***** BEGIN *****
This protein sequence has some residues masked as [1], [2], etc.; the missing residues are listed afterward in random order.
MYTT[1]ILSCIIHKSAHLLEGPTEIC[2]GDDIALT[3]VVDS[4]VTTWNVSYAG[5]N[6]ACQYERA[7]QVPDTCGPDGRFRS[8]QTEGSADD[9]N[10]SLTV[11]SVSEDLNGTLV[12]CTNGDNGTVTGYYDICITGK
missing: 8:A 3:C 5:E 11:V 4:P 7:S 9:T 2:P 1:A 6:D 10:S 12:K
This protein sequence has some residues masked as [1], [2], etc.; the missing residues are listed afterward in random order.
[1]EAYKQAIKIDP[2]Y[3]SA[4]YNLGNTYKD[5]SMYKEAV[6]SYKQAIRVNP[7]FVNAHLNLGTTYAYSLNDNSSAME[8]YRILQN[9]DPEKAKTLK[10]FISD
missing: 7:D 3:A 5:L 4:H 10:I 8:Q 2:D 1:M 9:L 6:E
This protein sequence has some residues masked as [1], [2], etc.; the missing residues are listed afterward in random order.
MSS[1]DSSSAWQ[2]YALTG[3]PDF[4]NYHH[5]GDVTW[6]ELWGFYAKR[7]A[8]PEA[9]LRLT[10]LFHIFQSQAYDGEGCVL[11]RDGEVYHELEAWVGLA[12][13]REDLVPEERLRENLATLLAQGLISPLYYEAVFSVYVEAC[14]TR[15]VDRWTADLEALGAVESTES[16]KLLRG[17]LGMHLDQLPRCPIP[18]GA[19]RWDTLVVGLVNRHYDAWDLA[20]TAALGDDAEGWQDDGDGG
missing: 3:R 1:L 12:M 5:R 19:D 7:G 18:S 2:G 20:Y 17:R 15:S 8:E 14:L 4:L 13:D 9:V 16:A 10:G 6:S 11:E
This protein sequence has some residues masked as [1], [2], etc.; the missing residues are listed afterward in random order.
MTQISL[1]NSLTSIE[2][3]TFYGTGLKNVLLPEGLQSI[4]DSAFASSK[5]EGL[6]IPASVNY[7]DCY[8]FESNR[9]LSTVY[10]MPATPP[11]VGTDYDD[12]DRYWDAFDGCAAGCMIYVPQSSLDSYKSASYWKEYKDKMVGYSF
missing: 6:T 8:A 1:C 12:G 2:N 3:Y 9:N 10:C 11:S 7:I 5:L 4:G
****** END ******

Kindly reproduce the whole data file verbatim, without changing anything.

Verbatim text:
This protein sequence has some residues masked as [1], [2], etc.; the missing residues are listed afterward in random order.
MYTT[1]ILSCIIHKSAHLLEGPTEIC[2]GDDIALT[3]VVDS[4]VTTWNVSYAG[5]N[6]ACQYERA[7]QVPDTCGPDGRFRS[8]QTEGSADD[9]N[10]SLTV[11]SVSEDLNGTLV[12]CTNGDNGTVTGYYDICITGK
missing: 8:A 3:C 5:E 11:V 4:P 7:S 9:T 2:P 1:A 6:D 10:S 12:K
This protein sequence has some residues masked as [1], [2], etc.; the missing residues are listed afterward in random order.
[1]EAYKQAIKIDP[2]Y[3]SA[4]YNLGNTYKD[5]SMYKEAV[6]SYKQAIRVNP[7]FVNAHLNLGTTYAYSLNDNSSAME[8]YRILQN[9]DPEKAKTLK[10]FISD
missing: 7:D 3:A 5:L 4:H 10:I 8:Q 2:D 1:M 9:L 6:E
This protein sequence has some residues masked as [1], [2], etc.; the missing residues are listed afterward in random order.
MSS[1]DSSSAWQ[2]YALTG[3]PDF[4]NYHH[5]GDVTW[6]ELWGFYAKR[7]A[8]PEA[9]LRLT[10]LFHIFQSQAYDGEGCVL[11]RDGEVYHELEAWVGLA[12][13]REDLVPEERLRENLATLLAQGLISPLYYEAVFSVYVEAC[14]TR[15]VDRWTADLEALGAVESTES[16]KLLRG[17]LGMHLDQLPRCPIP[18]GA[19]RWDTLVVGLVNRHYDAWDLA[20]TAALGDDAEGWQDDGDGG
missing: 3:R 1:L 12:M 5:R 19:D 7:G 18:S 2:G 20:Y 17:R 15:S 8:E 14:L 4:L 13:D 9:V 16:A 10:G 6:S 11:E
This protein sequence has some residues masked as [1], [2], etc.; the missing residues are listed afterward in random order.
MTQISL[1]NSLTSIE[2][3]TFYGTGLKNVLLPEGLQSI[4]DSAFASSK[5]EGL[6]IPASVNY[7]DCY[8]FESNR[9]LSTVY[10]MPATPP[11]VGTDYDD[12]DRYWDAFDGCAAGCMIYVPQSSLDSYKSASYWKEYKDKMVGYSF
missing: 6:T 8:A 1:C 12:G 2:N 3:Y 9:N 10:C 11:S 7:I 5:L 4:G